The 28-year-old from Allerton Bywater spoke about her journey from amateur local race participant to GB squad member at the launch of a new Go Tri initiative aimed at getting beginners into the sport.
Jess joined novice swimmers at Bramley Baths at a session backed by British Triathlon and Leeds City Council, and was keen to pass on her tips to budding triathletes.
The daughter of a swimming coach, Jess showed talent in the pool, but gave up competitive swimming at the age of 16.
"I didn't start triathlon until I was 23, and there was a long time when I did nothing really - I hardly kept fit at all. I went travellling and played a bit of football, that was it."
She was working full-time in a sports centre when she decided to enter her first triathlon.
"I looked around for local events like Leeds and Tadcaster, and I kept progressing to bigger events. I did my first European race when I was still working, but once I got onto the GB programme and was awarded funding aged 26, I was able to give up work."
Although she found the return to the pool easy, Jess had to gets to grips with the remaining two disciplines, cycling and running.
"I had to get used to running, and with cycling it was things like clipping in and out of pedals, which I needed to do to progress. Fitting all the training in was hard too."
She and her fellow Leeds-based GB squad members train for 20-25 hours a week, spending seven hours in the pool, 15 on the bike and 5-6 running.
Jess's favourite running routes take her to spots such as Fairburn Ings nature reserve, while she cycles out to Otley, Burnsall, Adel and Selby. They swim at the John Charles Centre for Sport and The Edge, the University of Leeds's facility.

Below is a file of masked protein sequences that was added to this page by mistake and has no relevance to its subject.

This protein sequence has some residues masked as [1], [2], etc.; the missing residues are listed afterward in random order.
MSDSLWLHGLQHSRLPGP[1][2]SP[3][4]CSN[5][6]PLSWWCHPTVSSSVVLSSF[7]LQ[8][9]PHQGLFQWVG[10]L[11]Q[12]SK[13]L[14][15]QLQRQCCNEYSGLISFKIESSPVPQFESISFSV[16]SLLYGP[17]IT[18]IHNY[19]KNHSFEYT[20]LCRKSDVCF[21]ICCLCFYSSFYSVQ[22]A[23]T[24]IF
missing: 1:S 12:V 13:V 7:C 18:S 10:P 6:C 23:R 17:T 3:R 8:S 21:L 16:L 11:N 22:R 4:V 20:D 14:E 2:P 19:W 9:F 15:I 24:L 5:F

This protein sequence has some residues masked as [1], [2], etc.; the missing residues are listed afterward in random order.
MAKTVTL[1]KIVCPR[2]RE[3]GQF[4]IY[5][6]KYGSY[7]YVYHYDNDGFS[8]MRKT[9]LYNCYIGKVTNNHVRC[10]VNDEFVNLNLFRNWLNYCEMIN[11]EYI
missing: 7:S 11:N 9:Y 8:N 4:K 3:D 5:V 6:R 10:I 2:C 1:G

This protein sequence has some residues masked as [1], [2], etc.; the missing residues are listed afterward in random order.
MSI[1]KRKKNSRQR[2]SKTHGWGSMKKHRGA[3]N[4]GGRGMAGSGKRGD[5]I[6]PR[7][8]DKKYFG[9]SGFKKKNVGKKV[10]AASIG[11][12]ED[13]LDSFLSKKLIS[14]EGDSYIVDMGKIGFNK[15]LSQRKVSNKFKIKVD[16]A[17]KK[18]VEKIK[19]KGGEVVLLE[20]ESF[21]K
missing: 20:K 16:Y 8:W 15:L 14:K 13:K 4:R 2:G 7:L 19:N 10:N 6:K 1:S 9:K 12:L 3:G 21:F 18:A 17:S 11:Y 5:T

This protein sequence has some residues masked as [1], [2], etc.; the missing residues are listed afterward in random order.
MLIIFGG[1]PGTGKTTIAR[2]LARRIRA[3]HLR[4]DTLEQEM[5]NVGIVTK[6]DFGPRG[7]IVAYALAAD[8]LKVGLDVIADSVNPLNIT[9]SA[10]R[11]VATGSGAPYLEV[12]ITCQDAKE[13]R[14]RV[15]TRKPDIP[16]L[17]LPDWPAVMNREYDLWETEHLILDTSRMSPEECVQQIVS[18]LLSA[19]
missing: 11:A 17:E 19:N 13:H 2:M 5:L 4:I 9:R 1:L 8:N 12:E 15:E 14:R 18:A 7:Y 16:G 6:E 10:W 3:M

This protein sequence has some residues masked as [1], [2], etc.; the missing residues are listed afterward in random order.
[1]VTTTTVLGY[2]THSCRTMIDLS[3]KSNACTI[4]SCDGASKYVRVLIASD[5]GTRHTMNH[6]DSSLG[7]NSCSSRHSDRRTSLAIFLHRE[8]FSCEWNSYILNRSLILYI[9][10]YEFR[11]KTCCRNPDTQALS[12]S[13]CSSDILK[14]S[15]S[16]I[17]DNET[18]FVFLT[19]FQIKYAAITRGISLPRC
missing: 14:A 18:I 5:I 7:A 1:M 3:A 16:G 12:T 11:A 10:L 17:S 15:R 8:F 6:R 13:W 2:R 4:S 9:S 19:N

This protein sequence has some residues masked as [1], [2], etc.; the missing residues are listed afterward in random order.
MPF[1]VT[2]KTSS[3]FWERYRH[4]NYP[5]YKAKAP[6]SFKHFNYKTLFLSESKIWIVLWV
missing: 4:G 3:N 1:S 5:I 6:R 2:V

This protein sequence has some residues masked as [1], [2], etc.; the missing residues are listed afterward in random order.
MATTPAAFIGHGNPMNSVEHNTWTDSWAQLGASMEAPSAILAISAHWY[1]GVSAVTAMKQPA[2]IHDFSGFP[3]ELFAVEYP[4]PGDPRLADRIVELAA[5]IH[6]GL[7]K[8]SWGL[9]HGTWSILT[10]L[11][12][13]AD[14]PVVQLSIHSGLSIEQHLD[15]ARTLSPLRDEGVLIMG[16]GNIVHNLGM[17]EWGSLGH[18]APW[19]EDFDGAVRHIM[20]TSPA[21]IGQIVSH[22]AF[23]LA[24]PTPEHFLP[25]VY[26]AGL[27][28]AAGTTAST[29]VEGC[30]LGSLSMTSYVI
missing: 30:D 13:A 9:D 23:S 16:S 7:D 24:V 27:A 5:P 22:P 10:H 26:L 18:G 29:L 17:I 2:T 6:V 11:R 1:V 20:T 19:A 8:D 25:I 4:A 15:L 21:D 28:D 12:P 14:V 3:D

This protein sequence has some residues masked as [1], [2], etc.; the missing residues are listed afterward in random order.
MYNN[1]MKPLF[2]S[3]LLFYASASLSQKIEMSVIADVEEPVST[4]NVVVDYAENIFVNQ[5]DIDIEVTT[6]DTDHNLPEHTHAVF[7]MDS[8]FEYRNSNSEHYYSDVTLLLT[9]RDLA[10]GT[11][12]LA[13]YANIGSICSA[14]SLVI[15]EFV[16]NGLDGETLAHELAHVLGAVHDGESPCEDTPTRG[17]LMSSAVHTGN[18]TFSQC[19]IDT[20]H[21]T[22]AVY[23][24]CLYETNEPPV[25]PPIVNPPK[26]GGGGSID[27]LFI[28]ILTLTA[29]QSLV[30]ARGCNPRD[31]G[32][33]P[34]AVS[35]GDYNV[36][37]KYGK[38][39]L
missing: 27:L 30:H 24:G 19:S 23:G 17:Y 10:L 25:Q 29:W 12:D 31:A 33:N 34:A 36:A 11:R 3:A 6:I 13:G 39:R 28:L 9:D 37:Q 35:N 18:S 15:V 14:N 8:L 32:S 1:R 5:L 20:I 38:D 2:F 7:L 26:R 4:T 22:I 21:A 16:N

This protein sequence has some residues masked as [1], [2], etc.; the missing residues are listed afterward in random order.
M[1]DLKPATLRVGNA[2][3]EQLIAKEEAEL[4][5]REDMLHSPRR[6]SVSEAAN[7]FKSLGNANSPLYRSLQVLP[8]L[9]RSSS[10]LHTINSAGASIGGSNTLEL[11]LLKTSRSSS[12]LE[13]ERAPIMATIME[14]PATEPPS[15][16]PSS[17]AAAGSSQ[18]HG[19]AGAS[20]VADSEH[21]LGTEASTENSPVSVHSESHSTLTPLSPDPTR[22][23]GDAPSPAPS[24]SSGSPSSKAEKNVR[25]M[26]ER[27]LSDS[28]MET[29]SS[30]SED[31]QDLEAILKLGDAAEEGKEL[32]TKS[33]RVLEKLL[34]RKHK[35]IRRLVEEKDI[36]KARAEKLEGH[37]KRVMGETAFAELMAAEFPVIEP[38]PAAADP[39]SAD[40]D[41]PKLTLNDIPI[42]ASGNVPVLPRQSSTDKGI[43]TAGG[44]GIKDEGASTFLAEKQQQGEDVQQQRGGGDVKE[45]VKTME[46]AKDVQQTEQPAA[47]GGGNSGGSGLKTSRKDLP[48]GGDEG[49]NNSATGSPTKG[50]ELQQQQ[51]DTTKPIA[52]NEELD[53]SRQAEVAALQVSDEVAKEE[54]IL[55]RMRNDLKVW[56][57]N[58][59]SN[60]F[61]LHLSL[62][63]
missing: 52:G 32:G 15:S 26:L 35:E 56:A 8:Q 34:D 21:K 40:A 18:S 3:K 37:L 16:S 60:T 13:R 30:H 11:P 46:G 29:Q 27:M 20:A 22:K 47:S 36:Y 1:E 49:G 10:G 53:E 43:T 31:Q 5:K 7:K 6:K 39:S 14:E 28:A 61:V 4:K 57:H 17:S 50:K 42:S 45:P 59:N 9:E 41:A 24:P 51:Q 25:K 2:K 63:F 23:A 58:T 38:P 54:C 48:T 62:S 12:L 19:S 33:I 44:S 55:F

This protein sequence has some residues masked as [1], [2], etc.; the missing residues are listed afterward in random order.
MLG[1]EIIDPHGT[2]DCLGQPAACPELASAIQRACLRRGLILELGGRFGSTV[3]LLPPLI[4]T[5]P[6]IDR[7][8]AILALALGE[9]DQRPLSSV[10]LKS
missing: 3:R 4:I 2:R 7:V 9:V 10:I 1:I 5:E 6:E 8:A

Her training partners include Olympians Vicky Holland and Non Stanford, who both raced at the Rio Games, placing third and fourth.
"I look up to them - before, I couldn't believe how good they are, now I'm training with them it feels like it can't be right! The Brownlee brothers and Gordon Benson sometimes swim with the girls too.
"I love the variety of triathlon - I hated doing just swimming when I was younger, but with running and cycling you get to see amazing sights, out in the Dales and being outdoors a lot - to do it as a job is a dream."
She is now keen to advise amateur triathletes taking up the sport for the first time ahead of the ITU World Series event in Leeds this June - which will see professionals race alongside age-group participants.
"My advice is to enjoy it! Don't worry about what other people are doing in the race - stick to your own pace and take your time.
"Triathlon has increased hugely in popularity - when I did my first race five years ago, it wasn't nearly as big as it is now. The World Series Leeds race last year was unbelievable - it's my favourite race, and it's a good course. The crowds in other races around the world aren't as good as in Leeds."
Jess is now aiming to secure a spot in the GB women's entry for her home event, and will also compete in World Series races around the world in 2017. She hopes to appear at the next Commonwealth Games.
Leeds City Council has organised Go Tri swim and cycle sessions aimed at beginners at locations across the city, including Bramley, Armley, Middleton and Fearnville. Visit www.leeds.gov.uk/triathlon for more information.